You know, sometimes I think we believe we’ve answered this question for ourselves, only to find that over time, our priorities begin to change and the lines somehow become a little blurred.  We embark on a whole new part of our lives – perhaps marriage or children or new career or retirement – fully believing we have everything in the right balance.  But then gradually we experience a vague dissatisfaction or disquiet, even perhaps frustration, as we go about our days.  What has happened?  What have we perhaps lost sight of, even if momentarily?

I say this with feeling, because I have to keep a watchful eye on this myself.  As a writer, I can easily slip into believing that my novels, plus the accompanying speaking and promotional work, are the ‘be all and end all’ for me.  And that can lead me down a rocky path fraught with danger.  For starters, it leaves me open to huge self-doubt when bookstores decide not to stock my books or when the novel I’m working on refuses to come together or when the speaking engagement I hoped would emerge doesn’t.  Don’t get me wrong – I love being an author and all that comes with it, but in the end, that can’t be what I live for.  It can’t have final supremacy in my life, otherwise I will find myself on shaky ground.  Instead, as I was reminded of so powerfully from Scripture this morning, for me Jesus Christ has to be the one who remains supreme.

In Colossians 1:17-18, we find these words:

He [Jesus Christ] is before all things, and in him all things hold together.  And he is the head of the body, the church; he is the beginning and the firstborn from among the dead, so that in everything he might have the supremacy.

In everything.  That means, for me, every part of my life – including my writing.  Once I get that straight, things begin to fall into perspective again.  Then I know who I belong to, I know who I’m really writing for, I know who tells me my true value – and it’s not publishers or booksellers or even my readers!  They are all very important to me – but I can’t stake my life and my wellbeing on their opinion of me, however wonderful it is.  With all my heart, I want Jesus Christ to be Lord of my life, to have supremacy over everything else.  After all, he made me, he knows me through and through, he loves me unconditionally, he died for me – and he is completely trustworthy.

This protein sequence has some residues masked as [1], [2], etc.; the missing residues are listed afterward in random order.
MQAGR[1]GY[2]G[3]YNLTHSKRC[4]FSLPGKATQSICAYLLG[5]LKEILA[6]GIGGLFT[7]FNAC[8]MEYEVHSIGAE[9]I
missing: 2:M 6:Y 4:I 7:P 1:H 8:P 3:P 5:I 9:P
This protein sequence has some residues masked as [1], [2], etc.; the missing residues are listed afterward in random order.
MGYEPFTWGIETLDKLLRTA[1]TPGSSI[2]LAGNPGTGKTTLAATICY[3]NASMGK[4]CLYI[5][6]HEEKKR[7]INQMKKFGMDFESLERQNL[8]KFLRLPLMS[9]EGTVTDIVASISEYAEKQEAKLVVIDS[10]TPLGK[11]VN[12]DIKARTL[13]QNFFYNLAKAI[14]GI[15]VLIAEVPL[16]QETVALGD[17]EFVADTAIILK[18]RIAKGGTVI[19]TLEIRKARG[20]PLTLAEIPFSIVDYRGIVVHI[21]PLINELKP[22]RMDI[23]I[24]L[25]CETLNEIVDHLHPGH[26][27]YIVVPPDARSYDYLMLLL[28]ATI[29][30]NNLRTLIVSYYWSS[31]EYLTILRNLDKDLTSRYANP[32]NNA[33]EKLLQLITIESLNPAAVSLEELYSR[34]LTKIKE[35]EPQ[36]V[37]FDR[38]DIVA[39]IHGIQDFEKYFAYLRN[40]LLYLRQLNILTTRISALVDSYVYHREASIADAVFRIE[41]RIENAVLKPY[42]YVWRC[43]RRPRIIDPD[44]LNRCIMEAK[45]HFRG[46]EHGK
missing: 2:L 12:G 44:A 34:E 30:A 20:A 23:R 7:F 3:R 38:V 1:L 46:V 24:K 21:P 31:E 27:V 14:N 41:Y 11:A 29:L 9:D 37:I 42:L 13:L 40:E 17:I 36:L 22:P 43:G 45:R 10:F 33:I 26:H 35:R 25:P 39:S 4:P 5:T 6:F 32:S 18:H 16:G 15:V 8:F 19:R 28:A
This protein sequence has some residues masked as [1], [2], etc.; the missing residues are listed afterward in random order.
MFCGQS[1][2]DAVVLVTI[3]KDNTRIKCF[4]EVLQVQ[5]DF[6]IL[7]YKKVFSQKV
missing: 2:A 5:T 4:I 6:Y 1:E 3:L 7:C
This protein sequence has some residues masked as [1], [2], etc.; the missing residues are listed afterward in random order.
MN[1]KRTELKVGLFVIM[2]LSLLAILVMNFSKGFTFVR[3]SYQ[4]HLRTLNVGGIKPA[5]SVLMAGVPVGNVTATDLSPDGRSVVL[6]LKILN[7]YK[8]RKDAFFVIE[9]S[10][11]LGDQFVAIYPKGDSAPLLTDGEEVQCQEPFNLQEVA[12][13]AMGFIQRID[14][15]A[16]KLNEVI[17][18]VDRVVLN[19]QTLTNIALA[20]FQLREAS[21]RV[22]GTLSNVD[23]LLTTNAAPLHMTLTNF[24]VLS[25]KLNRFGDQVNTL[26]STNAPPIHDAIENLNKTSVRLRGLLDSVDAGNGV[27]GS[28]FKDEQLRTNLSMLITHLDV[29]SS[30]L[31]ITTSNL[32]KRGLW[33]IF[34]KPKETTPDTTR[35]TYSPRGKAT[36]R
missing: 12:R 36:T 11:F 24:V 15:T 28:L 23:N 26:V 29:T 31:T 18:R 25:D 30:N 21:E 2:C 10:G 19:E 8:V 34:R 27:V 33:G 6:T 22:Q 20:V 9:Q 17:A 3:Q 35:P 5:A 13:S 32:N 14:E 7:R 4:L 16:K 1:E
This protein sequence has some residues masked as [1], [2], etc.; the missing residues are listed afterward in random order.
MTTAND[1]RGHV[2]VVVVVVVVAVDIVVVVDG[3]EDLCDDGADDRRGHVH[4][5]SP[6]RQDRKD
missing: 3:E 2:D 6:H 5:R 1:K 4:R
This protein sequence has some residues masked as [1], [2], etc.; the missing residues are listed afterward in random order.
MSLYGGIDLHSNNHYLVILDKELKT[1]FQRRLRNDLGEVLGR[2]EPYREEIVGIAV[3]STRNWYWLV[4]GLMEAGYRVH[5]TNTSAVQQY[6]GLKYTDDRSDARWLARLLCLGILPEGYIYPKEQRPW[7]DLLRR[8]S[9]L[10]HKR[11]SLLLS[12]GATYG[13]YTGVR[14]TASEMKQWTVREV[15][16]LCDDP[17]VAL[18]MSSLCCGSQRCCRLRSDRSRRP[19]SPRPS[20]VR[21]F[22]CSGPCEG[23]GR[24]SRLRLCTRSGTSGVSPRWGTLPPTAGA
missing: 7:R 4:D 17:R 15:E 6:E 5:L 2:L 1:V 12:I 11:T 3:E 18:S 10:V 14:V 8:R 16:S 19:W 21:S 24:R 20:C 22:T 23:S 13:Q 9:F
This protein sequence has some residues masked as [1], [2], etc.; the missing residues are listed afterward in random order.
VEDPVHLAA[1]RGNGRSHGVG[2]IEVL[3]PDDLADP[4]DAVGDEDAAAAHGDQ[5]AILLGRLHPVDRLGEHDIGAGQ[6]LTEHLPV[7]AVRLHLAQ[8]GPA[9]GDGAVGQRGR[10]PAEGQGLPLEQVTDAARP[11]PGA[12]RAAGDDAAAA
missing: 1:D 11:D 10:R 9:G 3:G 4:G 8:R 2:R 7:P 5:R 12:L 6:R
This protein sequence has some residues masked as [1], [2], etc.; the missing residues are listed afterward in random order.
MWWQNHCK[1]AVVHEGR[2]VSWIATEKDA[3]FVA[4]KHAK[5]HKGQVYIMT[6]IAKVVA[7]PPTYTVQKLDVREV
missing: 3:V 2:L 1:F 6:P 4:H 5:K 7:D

How about you?  Who or what has supremacy in your life?

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I have often heard the comment that being an author is not for the fainthearted – and I would tend to agree.  There is so much uncertainty in the book world at the moment, with the advent of e-books and the recent economic crisis.  And as an Australian Christian novelist, it is a challenge at times to stay positive when bookstores seem to be ordering fewer Australian novels from Australian publishers, opting instead for the cheaper overseas product.  Yet there is a market here for good Australian novels, I believe – everywhere I speak and offer my books for sale, people seem happy to find something different written by a ‘home-grown’ author.

So how can I and others in similar situations remain positive and hopeful, rather than succumb to gloom and despair and give up?  Well, this week I read some verses in Philippians 4 that challenged me all over again in this regard.  In verses 6-7 we read:

Do not be anxious about anything, but in everything, by prayer and petition, with thanksgiving, present your requests to God.  And the peace of God, which transcends all understand, will guard your hearts and your minds in Christ Jesus.